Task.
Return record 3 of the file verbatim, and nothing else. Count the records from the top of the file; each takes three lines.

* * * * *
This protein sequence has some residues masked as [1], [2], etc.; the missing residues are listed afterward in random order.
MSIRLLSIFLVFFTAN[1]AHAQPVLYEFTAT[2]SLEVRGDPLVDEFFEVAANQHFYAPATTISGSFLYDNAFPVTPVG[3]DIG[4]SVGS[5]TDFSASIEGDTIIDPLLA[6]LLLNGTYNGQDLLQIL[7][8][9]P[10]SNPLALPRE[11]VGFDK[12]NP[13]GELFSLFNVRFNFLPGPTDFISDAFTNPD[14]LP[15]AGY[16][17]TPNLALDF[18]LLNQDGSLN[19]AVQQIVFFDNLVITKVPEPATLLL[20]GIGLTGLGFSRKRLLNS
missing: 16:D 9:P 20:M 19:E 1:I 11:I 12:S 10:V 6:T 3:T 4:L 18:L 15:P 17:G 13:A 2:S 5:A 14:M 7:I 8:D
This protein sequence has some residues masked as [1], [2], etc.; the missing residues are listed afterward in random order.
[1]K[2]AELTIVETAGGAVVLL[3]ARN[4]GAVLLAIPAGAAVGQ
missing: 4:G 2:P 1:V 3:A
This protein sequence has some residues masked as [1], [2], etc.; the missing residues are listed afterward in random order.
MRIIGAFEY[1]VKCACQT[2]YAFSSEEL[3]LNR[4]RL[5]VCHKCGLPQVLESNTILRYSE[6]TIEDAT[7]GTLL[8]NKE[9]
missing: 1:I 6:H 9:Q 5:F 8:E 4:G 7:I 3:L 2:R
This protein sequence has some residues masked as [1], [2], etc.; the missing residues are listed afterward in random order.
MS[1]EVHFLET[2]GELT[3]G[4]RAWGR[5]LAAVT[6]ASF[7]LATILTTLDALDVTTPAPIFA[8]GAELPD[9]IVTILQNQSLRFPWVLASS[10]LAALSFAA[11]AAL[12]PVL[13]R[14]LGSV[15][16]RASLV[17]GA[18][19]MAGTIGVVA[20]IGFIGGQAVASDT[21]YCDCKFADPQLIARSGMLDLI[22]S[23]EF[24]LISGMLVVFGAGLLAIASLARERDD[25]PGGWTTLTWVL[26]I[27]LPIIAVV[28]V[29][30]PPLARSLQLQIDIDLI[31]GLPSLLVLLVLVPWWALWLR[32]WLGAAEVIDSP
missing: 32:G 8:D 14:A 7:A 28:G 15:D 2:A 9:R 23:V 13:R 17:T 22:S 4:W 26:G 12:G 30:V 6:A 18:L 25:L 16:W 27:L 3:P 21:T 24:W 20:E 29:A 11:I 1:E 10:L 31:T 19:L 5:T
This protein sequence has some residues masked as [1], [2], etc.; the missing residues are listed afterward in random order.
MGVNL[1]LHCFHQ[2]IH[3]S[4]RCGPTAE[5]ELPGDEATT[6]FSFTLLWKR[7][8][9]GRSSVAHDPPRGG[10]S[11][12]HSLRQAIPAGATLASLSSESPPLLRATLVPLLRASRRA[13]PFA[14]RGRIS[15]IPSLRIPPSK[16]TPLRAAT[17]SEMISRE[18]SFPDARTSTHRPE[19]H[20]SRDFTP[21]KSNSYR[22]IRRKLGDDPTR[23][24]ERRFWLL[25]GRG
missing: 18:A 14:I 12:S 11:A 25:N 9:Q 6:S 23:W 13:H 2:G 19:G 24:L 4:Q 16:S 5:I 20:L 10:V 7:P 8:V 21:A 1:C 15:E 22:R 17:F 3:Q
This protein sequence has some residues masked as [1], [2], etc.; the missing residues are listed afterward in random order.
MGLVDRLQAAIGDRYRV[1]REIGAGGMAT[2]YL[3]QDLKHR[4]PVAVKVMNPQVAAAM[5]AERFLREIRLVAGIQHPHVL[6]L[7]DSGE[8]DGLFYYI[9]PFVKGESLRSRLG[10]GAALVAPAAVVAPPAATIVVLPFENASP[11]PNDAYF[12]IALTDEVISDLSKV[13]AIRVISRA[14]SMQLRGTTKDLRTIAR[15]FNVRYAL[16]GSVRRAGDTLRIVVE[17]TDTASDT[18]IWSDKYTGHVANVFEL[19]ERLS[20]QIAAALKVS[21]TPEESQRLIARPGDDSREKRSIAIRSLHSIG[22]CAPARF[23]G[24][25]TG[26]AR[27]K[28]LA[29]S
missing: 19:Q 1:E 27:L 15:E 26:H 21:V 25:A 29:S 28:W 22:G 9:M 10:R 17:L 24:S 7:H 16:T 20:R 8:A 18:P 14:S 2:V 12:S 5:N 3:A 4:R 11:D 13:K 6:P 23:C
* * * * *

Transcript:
This protein sequence has some residues masked as [1], [2], etc.; the missing residues are listed afterward in random order.
MRIIGAFEY[1]VKCACQT[2]YAFSSEEL[3]LNR[4]RL[5]VCHKCGLPQVLESNTILRYSE[6]TIEDAT[7]GTLL[8]NKE[9]
missing: 1:I 6:H 9:Q 5:F 8:E 4:G 7:I 3:L 2:R